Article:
Coupling schemes and unfitted mesh methods for fluid-structure interaction

Mikel Landajuela, MOX
MOX, Dipartimento di Matematica, Politecnico di Milano
Friday 13th May 2016
Aula Seminari "Saleri" VI Piano Lab. MOX-Dipartimento di Matematica, Politecnico di Milano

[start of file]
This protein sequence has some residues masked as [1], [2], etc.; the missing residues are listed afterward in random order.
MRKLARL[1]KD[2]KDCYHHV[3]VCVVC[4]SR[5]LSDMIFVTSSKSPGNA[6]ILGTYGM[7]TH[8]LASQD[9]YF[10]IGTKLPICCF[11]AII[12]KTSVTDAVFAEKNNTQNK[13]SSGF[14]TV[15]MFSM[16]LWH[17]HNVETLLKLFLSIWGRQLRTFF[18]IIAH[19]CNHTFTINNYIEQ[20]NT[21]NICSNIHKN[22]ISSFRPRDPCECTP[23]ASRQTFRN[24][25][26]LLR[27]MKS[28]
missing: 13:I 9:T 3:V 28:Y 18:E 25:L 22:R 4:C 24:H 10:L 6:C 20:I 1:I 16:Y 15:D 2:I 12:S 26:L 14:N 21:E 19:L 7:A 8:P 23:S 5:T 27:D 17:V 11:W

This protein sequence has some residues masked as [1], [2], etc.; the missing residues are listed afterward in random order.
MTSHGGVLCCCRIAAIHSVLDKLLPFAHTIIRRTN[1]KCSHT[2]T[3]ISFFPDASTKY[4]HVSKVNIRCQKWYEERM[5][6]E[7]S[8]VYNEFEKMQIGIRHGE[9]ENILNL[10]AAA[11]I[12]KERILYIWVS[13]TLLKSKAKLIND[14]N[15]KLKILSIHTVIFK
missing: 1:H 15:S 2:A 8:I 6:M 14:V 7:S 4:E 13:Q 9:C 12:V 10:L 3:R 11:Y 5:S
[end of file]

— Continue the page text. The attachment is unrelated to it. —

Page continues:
This work is devoted to the development and analysis of efficient numerical algorithms for the simulation of mechanical systems involving the interaction of a deformable thin-walled structure with an internal or surrounding incompressible fluid flow. In the first part, we introduce two new classes of explicit coupling schemes using fitted fluid and solid meshes. The methods proposed combine a certain (parameter free) Robin-consistency in the system with (i) a projection-based time-marching in the fluid or (ii) second-order time-stepping in both the fluid and the solid. The stability properties of the methods are analyzed within representative linear settings. This part includes also a comprehensive numerical study in which state-of-the-art coupling schemes (including some of the methods proposed herein) are compared and validated against the results of an experimental benchmark. In the second part, we consider unfitted mesh formulations. These approaches are more versatile at simulating problems with large interface deflections and/or topological changes. The spatial discretization in this case is based on variants of Nitsche’s method with cut elements. Robustness with respect to arbitrary interface intersections is guaranteed through suitable stabilization. For a fictitious domain setting using overlapping meshes, we present two new classes of splitting schemes which exploit the aforementioned interface Robin-consistency in the unfitted frame- work. The semi-implicit or explicit nature of the splitting in time is dictated by the order in which the spatial and time discretizations are performed. In the case of the coupling with immersed structures, weak and strong discontinuities across the interface are allowed for the velocity and pressure, respectively. Stability and error estimates are provided, using energy arguments within a linear setting. A series of numerical tests, involving static and moving interfaces, illustrates the performance of the different methods proposed. contact: